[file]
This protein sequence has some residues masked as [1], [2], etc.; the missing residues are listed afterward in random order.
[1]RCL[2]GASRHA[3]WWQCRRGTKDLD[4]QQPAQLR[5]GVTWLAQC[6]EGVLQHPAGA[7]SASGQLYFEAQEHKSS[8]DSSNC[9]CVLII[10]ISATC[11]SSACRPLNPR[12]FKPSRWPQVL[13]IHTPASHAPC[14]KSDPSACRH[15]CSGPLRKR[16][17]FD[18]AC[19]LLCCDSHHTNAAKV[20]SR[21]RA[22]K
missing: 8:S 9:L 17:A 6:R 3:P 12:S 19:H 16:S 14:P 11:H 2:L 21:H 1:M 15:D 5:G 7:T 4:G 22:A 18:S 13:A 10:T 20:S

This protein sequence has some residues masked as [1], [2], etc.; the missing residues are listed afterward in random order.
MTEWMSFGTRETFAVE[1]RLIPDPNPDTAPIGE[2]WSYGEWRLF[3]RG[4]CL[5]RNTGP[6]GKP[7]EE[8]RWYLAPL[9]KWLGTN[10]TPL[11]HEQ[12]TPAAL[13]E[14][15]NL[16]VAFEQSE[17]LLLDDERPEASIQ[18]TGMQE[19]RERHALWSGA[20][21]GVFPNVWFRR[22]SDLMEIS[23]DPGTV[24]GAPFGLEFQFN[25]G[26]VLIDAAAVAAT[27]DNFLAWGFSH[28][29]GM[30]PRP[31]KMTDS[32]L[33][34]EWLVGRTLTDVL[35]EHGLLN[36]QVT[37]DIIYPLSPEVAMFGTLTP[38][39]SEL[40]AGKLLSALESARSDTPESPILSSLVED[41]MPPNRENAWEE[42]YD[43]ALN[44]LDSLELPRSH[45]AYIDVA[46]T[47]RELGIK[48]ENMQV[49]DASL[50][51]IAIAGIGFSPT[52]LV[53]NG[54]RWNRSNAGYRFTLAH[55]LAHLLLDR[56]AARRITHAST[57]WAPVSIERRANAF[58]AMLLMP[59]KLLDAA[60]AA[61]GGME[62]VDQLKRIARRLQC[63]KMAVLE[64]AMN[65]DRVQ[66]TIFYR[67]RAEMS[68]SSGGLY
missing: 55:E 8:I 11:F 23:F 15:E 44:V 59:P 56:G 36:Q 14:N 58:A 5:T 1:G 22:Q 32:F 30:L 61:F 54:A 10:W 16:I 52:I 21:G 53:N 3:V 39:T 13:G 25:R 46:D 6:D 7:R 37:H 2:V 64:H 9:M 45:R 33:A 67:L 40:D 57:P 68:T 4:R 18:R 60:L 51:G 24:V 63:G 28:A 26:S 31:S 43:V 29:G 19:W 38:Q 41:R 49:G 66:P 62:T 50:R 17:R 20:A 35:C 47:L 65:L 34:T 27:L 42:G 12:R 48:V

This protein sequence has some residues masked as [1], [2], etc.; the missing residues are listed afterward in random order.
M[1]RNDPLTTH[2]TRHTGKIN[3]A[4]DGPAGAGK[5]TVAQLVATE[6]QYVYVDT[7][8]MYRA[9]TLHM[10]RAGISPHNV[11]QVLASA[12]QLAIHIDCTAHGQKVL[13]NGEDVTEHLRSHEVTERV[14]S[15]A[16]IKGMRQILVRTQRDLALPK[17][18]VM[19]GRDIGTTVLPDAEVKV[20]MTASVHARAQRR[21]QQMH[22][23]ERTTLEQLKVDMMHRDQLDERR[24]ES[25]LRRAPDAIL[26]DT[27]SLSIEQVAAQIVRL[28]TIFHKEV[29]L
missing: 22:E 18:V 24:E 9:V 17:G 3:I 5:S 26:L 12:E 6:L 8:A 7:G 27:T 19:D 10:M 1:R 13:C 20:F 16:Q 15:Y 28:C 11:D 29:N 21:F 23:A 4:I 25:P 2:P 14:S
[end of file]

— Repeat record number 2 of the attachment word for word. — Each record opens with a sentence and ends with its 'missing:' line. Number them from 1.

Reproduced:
This protein sequence has some residues masked as [1], [2], etc.; the missing residues are listed afterward in random order.
MTEWMSFGTRETFAVE[1]RLIPDPNPDTAPIGE[2]WSYGEWRLF[3]RG[4]CL[5]RNTGP[6]GKP[7]EE[8]RWYLAPL[9]KWLGTN[10]TPL[11]HEQ[12]TPAAL[13]E[14][15]NL[16]VAFEQSE[17]LLLDDERPEASIQ[18]TGMQE[19]RERHALWSGA[20][21]GVFPNVWFRR[22]SDLMEIS[23]DPGTV[24]GAPFGLEFQFN[25]G[26]VLIDAAAVAAT[27]DNFLAWGFSH[28][29]GM[30]PRP[31]KMTDS[32]L[33][34]EWLVGRTLTDVL[35]EHGLLN[36]QVT[37]DIIYPLSPEVAMFGTLTP[38][39]SEL[40]AGKLLSALESARSDTPESPILSSLVED[41]MPPNRENAWEE[42]YD[43]ALN[44]LDSLELPRSH[45]AYIDVA[46]T[47]RELGIK[48]ENMQV[49]DASL[50][51]IAIAGIGFSPT[52]LV[53]NG[54]RWNRSNAGYRFTLAH[55]LAHLLLDR[56]AARRITHAST[57]WAPVSIERRANAF[58]AMLLMP[59]KLLDAA[60]AA[61]GGME[62]VDQLKRIARRLQC[63]KMAVLE[64]AMN[65]DRVQ[66]TIFYR[67]RAEMS[68]SSGGLY
missing: 55:E 8:I 11:F 23:F 15:E 44:V 59:P 56:G 36:Q 14:N 58:A 5:T 1:G 22:Q 32:F 30:L 61:F 54:A 10:W 16:I 52:I 21:G 53:N 3:V 39:T 13:G 25:R 46:D 6:D 7:R 37:H 2:V 64:H 9:M 45:R 33:A 67:L 40:D 57:P 68:T 4:R 18:R 60:L 51:G 24:V 63:G 28:A 26:S 31:S 43:V 29:G 19:W 38:Q 41:R 49:G 66:P 62:T 50:R 17:R 20:A 35:C 47:L 65:L 34:T 27:L 42:G 12:R 48:V